Junction Box + Sub Panel

Reply

  #1  
Old 08-18-11, 07:25 PM
Member
Thread Starter
Join Date: Jul 2010
Location: USA
Posts: 80
Junction Box + Sub Panel

I am in the process of hooking up a subpanel in my laundry room. The wire run being run from my main circuit panel has a red, black, and white wire. I need to hook it up to a junction box and then continue it on to my subpanel. However, the wire that I'm connecting to it has a ground, black, and black with red stripe. This was the way it was originally hooked up when I moved it, I am just moving the subpanel and planned on using the same materials they had, but now I'm second guessing their set up. Also, the first wire is copper and the second is aluminum, should they both be the same? Any advice would be appreciated. Thank you!
 
Sponsored Links
  #2  
Old 08-18-11, 07:32 PM
Forum Topic Moderator
Join Date: Sep 2005
Location: USA
Posts: 4,259
You really shouldn't/cant extend a circuit without a ground wire. It would have had to be a really old installation as ground wires have been used since about the 60's (?). Also, the use use of aluminum is questionable, depending on the size of the wires. Larger circuits/subpanels are still run with aluminum, but you have to be sure to install them correctly. Also, an aluminum to copper connection needs to be done with something other than wire nuts.

All in all, you're going to have to run a new circuit from your main panel to your new subpanel. It'll be worth it since you'll then have a fully grounded subpanel to run new circuits.

Feel free to post back if you have questions on wire size and such.
 
  #3  
Old 08-18-11, 07:37 PM
pcboss's Avatar
Forum Topic Moderator
Join Date: Jul 2002
Location: Maryland
Posts: 14,594
A feeder in the same building has been required to be 4 wires for many years. Since you are altering the circuit it would need to meet the current code.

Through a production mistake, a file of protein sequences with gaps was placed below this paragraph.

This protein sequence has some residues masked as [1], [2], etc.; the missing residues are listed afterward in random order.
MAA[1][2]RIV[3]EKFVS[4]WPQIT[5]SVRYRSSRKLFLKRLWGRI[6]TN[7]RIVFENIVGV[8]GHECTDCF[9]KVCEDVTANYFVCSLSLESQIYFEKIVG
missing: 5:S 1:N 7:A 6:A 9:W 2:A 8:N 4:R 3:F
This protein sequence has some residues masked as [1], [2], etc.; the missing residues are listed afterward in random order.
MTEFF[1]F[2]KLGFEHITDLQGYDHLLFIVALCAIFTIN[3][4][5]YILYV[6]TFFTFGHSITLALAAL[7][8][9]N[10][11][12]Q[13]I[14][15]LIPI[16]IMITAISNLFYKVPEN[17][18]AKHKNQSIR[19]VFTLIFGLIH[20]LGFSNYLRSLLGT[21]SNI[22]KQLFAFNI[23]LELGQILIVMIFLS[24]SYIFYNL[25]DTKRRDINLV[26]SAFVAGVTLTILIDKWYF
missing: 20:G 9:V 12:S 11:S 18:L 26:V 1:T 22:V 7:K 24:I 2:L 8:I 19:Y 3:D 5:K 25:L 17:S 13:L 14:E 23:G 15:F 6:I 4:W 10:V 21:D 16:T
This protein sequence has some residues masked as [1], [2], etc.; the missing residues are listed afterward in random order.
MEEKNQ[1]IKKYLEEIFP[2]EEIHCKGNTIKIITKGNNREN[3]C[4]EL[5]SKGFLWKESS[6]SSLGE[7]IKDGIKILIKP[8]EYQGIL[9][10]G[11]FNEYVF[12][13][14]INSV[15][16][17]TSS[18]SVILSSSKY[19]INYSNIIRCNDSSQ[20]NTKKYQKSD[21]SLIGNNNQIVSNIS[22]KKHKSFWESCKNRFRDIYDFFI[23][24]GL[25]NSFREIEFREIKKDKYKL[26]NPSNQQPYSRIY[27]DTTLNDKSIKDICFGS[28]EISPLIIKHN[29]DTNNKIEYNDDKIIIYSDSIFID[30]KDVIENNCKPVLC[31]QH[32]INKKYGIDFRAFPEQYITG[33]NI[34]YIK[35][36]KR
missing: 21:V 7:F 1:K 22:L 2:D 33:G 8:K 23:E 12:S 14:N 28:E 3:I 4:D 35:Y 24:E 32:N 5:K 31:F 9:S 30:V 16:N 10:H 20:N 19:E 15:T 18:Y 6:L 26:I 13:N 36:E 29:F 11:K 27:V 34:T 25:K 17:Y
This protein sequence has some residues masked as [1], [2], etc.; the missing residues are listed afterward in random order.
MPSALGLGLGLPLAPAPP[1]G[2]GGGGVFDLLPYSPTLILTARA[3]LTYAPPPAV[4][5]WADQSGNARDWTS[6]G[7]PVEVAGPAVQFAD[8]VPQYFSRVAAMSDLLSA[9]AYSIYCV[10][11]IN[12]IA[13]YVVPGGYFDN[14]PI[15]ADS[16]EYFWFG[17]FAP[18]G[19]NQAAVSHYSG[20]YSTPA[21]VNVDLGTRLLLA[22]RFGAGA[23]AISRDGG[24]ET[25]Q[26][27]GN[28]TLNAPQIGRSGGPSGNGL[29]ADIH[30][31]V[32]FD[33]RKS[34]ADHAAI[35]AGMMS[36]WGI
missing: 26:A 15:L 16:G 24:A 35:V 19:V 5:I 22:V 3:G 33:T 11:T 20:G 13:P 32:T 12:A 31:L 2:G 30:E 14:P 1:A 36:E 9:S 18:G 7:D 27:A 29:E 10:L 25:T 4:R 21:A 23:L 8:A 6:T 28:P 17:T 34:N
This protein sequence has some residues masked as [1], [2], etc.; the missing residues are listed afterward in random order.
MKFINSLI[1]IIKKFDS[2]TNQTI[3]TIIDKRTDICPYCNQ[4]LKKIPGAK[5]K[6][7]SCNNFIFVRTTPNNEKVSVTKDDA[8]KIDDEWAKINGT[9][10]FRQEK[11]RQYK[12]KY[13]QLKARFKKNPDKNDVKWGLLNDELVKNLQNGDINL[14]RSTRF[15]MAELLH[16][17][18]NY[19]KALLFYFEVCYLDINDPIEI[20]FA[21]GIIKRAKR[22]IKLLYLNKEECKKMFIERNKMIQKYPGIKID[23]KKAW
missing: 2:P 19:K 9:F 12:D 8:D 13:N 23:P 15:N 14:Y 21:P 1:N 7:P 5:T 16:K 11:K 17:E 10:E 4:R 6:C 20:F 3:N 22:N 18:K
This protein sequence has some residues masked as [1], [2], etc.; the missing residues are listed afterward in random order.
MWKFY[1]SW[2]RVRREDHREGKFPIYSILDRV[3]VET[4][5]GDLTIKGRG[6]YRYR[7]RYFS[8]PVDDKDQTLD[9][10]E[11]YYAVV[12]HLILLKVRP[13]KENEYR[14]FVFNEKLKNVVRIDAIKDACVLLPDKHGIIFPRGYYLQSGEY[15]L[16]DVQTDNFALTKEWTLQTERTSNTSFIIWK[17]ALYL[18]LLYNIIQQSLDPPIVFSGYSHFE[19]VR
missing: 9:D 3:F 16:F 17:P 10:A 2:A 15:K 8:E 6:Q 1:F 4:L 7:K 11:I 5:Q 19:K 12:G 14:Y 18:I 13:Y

#4  
Old 08-19-11, 12:45 PM
Member
Thread Starter
Join Date: Jul 2010
Location: USA
Posts: 80
Thanks for the quick replies! So I'll be running a new 4-wire line. Right now, they have a double-pole 30 A breaker in the main panel, they used 8 gauge wire, is that correct or should I replace it with 10? Also, my main panel houses neutrals and grounds on the same bus, I know for my subpanel I had to install a grounding bus does this apply to main panels as well? Thanks again!
 
  #5  
Old 08-19-11, 01:08 PM
ray2047's Avatar
Group Moderator
Join Date: Mar 2006
Location: USA
Posts: 33,058
So I'll be running a new 4-wire line. Right now, they have a double-pole 30 A breaker in the main panel, they used 8 gauge wire, is that correct or should I replace it with 10?
#10 would be adequate. #8 would give you the ability to up grade to 40 amp should you ever need it. Use cable cost to make that decision.

I know for my subpanel I had to install a grounding bus does this apply to main panels as well?
No. At the first OCPD (Over Current Protection Device) and only there ground and neutral are tied together.
 
  #6  
Old 08-19-11, 01:49 PM
Forum Topic Moderator
Join Date: Feb 2005
Location: Near Lansing, Michigan
Posts: 10,515
Originally Posted by RyanNirg View Post
they used 8 gauge wire, is that correct or should I replace it with 10?
If the old #8 wire was aluminum, 30A was correct. Your new wire will probably be copper so #10 is correct for 30A. The real question though is what do you need the subpanel for? You should choose the size to match the appliance you intend to use, perhaps with some room for future growth.